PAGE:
Copyright 2018 Library Journal, LLC Used with permission.

  • Bill Kelly;Booklist Dubus evokes a dazzling palette of emotions as he skillfully unpacks the psychological tensions between remorse and guilt, fear and forgiveness, anger and love. Susan, Daniel, and Lois are fully realized and authentic characters who live with pain and heartache while struggling to fill the tremendous void created by the tragedy. Heartrending yet unsentimental, this powerful testament to the human spirit asks what it means to atone for the unforgivable and to empathize with the broken.
  • National Book Review [Dubus] brings a light touch to questions of morality and justice and moves delicately between seaside New England and swampy Florida, infusing life into the characters in this heartbreaking novel.
  • Phil Klay, National Book Award–winning author of Redeployment I tore through this haunting novel about people driven by pain beyond the reach of love and forgiveness, and the roads they use as they seek their way back. It hits just the right note at the end, and I'll be thinking about Susan a long time. A hell of a read.
  • Laura Collins-Hughes;Boston Globe Full of ghosts and regrets and glimmering shards of excavated memory, Gone So Long is about destruction and redemption and the stupid, stubborn way people have of squandering love.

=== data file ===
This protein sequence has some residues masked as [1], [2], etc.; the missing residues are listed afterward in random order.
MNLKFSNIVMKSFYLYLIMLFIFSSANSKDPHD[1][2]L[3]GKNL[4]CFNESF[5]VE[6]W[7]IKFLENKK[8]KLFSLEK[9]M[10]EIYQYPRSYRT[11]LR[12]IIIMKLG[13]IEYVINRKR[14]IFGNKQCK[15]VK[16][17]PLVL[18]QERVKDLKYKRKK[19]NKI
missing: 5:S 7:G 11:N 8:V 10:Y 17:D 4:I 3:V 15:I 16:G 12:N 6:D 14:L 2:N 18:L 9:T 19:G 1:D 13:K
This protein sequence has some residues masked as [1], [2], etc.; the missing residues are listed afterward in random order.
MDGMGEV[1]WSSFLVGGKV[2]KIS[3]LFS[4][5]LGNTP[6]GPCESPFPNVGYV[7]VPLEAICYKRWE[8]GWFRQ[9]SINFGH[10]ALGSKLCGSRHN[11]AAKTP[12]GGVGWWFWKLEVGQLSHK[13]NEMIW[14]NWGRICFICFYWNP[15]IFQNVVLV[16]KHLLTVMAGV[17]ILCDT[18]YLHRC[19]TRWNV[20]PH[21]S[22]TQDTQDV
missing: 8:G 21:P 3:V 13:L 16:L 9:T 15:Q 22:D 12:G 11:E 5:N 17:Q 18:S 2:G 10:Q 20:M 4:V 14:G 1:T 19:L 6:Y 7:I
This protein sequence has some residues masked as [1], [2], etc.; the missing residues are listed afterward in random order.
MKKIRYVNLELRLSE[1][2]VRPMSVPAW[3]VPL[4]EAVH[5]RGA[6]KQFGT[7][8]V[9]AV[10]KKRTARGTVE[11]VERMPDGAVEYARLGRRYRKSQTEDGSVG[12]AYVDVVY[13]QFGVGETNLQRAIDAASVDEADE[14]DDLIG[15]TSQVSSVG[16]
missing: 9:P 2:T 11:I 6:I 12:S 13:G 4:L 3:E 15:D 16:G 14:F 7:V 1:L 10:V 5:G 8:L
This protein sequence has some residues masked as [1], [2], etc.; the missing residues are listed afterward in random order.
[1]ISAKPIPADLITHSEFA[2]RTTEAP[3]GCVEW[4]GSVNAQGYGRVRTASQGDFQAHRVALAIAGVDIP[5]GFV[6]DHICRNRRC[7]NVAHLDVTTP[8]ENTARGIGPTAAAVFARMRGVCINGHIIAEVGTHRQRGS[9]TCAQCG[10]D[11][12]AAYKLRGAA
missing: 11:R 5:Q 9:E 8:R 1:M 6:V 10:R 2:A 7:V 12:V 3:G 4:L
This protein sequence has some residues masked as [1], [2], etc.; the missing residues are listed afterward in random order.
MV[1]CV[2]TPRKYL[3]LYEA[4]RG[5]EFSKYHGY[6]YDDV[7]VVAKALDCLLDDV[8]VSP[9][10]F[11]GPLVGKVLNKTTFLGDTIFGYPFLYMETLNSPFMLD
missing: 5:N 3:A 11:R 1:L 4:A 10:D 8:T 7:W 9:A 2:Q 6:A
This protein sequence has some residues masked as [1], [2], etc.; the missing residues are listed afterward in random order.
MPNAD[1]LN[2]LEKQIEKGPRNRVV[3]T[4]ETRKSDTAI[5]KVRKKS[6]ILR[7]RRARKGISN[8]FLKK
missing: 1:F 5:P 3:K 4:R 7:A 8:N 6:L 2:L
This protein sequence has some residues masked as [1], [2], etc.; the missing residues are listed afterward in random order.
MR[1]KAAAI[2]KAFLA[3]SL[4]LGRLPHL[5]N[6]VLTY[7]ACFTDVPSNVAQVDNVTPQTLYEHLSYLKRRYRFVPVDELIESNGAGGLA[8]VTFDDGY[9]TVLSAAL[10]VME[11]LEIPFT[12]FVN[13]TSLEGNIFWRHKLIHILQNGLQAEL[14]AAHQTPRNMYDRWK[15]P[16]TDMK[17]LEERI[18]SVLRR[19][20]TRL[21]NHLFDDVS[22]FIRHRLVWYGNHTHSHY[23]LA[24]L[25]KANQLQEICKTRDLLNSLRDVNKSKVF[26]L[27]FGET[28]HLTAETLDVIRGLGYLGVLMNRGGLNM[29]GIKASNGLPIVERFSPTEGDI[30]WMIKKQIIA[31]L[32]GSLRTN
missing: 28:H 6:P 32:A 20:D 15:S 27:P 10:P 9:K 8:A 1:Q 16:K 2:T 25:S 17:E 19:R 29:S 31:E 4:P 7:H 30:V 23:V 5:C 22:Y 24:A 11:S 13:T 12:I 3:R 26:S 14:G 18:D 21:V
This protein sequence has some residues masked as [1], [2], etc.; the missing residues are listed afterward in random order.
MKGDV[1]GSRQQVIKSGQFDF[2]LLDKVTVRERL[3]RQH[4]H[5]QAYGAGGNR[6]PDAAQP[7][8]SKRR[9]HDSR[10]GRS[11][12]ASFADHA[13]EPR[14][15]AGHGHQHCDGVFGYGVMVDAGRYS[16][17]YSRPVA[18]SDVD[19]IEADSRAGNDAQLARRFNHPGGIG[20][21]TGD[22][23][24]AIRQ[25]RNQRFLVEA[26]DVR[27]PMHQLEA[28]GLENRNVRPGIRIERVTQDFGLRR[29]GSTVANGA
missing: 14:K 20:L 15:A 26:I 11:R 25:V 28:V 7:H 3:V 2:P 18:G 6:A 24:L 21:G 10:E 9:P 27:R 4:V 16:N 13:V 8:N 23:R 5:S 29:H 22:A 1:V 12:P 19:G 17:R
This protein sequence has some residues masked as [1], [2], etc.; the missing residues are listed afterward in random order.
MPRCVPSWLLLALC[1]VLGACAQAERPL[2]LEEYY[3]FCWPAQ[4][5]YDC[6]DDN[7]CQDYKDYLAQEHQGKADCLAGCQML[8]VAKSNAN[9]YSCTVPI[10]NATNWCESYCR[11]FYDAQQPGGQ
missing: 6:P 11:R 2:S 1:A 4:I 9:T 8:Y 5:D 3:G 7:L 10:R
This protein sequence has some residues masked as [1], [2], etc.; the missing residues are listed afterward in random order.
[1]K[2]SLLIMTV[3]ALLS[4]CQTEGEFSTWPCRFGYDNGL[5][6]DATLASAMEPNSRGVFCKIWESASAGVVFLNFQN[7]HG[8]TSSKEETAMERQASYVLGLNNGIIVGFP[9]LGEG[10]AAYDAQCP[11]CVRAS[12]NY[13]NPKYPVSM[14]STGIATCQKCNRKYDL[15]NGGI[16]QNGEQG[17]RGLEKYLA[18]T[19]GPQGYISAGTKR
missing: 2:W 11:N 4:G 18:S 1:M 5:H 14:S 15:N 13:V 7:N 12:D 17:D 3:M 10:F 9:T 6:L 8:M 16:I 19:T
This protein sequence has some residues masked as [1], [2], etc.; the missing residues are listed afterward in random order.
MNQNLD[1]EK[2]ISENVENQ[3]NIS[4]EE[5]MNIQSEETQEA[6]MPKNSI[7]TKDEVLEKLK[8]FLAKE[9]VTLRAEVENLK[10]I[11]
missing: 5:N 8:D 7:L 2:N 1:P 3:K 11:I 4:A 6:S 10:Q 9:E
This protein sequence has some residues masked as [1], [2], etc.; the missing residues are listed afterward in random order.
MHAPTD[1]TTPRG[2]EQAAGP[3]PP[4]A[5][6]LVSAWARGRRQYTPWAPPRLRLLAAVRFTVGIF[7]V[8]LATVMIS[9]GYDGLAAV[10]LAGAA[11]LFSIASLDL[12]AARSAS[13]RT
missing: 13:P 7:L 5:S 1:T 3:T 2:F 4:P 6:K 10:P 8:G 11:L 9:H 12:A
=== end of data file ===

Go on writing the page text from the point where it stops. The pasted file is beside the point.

• Paul Harding, Pulitzer Prize–winning author of Tinkers Well, he's done it again, hasn't he? What a gorgeous heartbreaker of a book. Dubus's compassion is unsentimental and unblinking, total and unwavering. That and sheer artistry makes Gone So Long dark and radiant, beautiful and never to be forgotten.
  • Elizabeth Strout, Pulitzer Prize–winning author of Olive Kitteridge Gone So Long is an astonishment. I love this book so much, the humanity in it. I love every single person in it, they are so real, these people—I know them and love them all. I wept for them, I did. Dubus is just so good and real and true, he doesn't pull one sentimental punch the whole time—extraordinary. I thought about those people as I was walking down the sidewalk, and they are inside me as well, not just thoughts that go by. I love this book to pieces.
  • Publishers Weekly (starred review) Dubus (Townie) renders this story of love, jealousy, guilt, and atonement in a voice that rings with authenticity and evokes the texture of working-class lives.... This is a compassionate and wonderful novel.
  • Kevin Canfield;Star Tribune The people at the heart of this novel feel intensely real. That's because Dubus has the imagination, patience and empathy to make them so.
  • Kirkus Reviews Dubus is in his gritty wheelhouse, exploring the question of how we live with our mistakes and whether we can ever stop adding to them.
  • Chloe Schama;Vogue Andre Dubus III has made a name for himself as a kind of poet of violence—a dubious accolade, to be sure—a writer who vibrantly captures a kind of hardscrabble New England living that's not rough around the edges, it's just rough.
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A Novel
Andre Dubus III